GRAYTo let people continue to kill themselves in this fashion? You know, there certainly are other issues involved in this, like the mental health issues. You know, like how does someone get a credential to get on a base when he has such a checkered past? But, at the end of the day, it still raises questions about the control of these kinds of weapons in this country.
NNAMDIBack to the investigation at hand, Mayor Gray. Where would you direct residents who may have seen something that could contribute to the investigation of the shooting?
GRAYWell, certainly call the, you know, call M.P.D. They can call 911 or 311, or call the FBI. The FBI, of course, now is taking the lead in this investigation. And I think the number is 1-800-CALL-FBI. And, of course, you can pull the numbers from that, but 1-800-CALL-FBI. And, again, if you see something, say something. If somebody saw something that is germane to this investigation, please step up.
GRAYWe did have people yesterday who stepped up, thinking that they saw other suspects who were involved in this, and those leads were diligently followed. They did not prove to yield anything, which I'm glad of that. But, if there are other aspects of this investigation, or knowledge of this gentleman, Aaron Alexis, who was the shooter, that people know of, please let the authorities know and those leads will be followed immediately.
NNAMDIWe talked with Councilmember Tommy Wells just before we talked to you. He represents that part of the city. Do you have any specific concerns about the security of that part of the city? It's a bustling commercial hub there now. It's got a baseball stadium, a lot of people working in that corner of the city.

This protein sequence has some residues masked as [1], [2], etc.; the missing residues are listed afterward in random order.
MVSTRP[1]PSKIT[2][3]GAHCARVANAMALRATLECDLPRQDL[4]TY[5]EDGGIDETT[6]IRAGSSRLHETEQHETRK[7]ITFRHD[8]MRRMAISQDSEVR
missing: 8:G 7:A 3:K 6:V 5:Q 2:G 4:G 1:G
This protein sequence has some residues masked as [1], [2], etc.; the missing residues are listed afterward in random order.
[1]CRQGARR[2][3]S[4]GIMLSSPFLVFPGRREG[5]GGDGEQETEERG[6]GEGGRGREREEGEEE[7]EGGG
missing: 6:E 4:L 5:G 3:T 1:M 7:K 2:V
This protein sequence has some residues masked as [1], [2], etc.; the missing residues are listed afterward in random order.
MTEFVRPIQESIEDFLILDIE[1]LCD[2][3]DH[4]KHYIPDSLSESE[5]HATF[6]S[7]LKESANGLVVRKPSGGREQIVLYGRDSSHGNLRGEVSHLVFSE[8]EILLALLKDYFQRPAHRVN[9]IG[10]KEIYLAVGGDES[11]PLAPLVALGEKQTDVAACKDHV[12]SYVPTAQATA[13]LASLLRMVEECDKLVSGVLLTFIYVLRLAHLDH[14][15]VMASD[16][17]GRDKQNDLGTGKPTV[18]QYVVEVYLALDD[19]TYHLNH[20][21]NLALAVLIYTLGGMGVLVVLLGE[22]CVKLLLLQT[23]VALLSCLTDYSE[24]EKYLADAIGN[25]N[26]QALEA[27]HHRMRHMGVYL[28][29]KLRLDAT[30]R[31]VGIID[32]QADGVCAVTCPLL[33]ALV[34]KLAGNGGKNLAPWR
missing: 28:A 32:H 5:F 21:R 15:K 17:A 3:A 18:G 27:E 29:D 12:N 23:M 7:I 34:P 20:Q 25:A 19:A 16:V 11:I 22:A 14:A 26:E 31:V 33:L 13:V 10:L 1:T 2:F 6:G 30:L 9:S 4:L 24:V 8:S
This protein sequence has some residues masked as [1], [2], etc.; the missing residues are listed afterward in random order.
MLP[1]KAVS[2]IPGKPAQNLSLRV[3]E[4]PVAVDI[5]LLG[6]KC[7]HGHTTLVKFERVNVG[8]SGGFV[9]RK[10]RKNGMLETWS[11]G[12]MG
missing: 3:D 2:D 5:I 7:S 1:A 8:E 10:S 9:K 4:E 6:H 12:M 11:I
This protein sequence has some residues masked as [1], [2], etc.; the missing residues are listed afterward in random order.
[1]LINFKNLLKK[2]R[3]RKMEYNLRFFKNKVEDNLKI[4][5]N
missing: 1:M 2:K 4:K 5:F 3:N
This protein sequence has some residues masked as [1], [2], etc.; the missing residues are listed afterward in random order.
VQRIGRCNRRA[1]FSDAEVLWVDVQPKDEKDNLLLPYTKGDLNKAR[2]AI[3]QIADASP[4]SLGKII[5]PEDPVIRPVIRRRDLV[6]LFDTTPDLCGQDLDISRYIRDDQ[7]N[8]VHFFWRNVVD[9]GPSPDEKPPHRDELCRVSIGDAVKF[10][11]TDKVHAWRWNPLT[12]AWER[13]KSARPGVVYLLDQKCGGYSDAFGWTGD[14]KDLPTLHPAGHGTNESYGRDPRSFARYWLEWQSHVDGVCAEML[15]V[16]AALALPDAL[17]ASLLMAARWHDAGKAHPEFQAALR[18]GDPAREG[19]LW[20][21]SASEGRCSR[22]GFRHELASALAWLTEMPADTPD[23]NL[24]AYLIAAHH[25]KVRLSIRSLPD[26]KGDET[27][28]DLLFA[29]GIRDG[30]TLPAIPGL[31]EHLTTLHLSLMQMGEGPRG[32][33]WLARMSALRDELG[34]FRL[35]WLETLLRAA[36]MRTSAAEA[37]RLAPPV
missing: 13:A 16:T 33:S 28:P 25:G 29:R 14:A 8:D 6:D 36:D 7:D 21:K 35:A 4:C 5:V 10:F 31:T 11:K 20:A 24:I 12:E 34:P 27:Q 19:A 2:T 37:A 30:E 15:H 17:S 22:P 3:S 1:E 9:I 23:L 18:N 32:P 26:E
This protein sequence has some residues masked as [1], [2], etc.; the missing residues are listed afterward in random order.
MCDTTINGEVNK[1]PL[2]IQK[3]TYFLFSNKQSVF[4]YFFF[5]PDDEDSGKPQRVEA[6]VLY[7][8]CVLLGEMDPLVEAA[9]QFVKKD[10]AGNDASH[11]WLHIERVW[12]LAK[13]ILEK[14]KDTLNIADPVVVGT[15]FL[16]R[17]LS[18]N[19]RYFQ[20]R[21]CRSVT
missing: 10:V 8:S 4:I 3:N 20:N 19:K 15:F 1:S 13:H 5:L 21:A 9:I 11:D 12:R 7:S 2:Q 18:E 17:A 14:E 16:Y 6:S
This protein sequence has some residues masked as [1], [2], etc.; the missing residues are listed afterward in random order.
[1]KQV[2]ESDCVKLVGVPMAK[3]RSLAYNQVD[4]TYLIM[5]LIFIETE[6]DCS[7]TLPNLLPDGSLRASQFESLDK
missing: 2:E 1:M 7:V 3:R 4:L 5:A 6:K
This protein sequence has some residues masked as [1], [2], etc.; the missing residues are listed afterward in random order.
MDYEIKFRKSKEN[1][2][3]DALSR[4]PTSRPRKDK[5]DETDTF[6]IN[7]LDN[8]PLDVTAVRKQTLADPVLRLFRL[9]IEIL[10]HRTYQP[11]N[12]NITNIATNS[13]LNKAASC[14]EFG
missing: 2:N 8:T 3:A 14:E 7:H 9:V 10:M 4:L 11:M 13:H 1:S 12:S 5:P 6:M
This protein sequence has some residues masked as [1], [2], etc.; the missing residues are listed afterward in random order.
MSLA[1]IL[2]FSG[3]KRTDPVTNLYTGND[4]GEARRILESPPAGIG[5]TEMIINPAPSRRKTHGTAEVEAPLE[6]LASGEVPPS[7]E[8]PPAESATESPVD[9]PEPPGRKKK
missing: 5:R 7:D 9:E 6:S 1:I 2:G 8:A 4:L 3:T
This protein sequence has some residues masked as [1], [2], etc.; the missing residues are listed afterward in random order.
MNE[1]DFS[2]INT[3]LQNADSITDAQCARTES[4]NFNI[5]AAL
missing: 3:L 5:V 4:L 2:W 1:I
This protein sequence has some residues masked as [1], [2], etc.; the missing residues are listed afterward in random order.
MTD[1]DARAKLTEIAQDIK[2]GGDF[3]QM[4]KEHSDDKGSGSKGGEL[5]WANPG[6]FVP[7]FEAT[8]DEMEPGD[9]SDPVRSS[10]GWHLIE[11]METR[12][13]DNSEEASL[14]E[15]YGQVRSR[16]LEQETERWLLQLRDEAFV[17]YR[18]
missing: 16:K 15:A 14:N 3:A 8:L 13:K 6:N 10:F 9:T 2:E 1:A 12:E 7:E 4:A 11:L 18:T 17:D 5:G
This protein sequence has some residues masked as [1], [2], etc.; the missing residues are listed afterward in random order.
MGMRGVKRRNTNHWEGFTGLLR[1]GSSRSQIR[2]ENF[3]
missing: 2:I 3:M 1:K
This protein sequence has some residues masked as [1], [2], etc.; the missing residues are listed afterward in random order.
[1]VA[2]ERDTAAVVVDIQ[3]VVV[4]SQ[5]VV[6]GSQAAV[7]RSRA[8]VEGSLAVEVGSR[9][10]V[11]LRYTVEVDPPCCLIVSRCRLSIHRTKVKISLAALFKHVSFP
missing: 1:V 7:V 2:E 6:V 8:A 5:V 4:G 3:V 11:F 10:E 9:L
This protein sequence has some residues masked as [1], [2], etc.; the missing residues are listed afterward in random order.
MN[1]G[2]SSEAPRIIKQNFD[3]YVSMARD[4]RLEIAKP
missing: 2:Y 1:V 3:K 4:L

GRAYWell, it's true, but remember that this was a man who had, you know, been given credentials to go into the Navy Yard and work. You know, it has been one of the safest installations, at the federal level, in the country. I just had a meeting, it was coincidental of course, but I had a meeting on Friday with the Commandant of the Navy Yard, and one of the things that we talked about was the security of the Navy Yard.
GRAYAnd we were both, you know, admiring the fact that there has been -- there had been nothing to breach the security of the Navy Yard, even though, in a number of instances, they have events there that bring a lot of people onto the Navy Yard. But there had been nothing to suggest that people could be in periled. And, again, you know, this is a situation where a man had the identification, the credentials to come in the Navy Yard and work.
GRAYSo, that's where we've gotta start this. I don't worry about, you know, what's gonna go on in the immediate area. What we need to worry about is who are we committing into these installations?
NNAMDINavy Yard is the oldest military installation in the country. Most Washingtonians have, at some point or the other, participated in some event at the Navy Yard. Mayor Gray, thank you so much for joining us.
GRAYThank you, Kojo.
NNAMDIVincent Gray is the Mayor of the District of Columbia. He joined us to talk about the aftermath of the tragedy at the Navy Yard yesterday. We are going to take a short break. When we come back, it's "Tech Tuesday." Navigating the web may soon be more complicated. We explore the upcoming launch of hundreds of new internet domains from dot casino to dot green. Dot Kojo, anyone? I'm Kojo Nnamdi.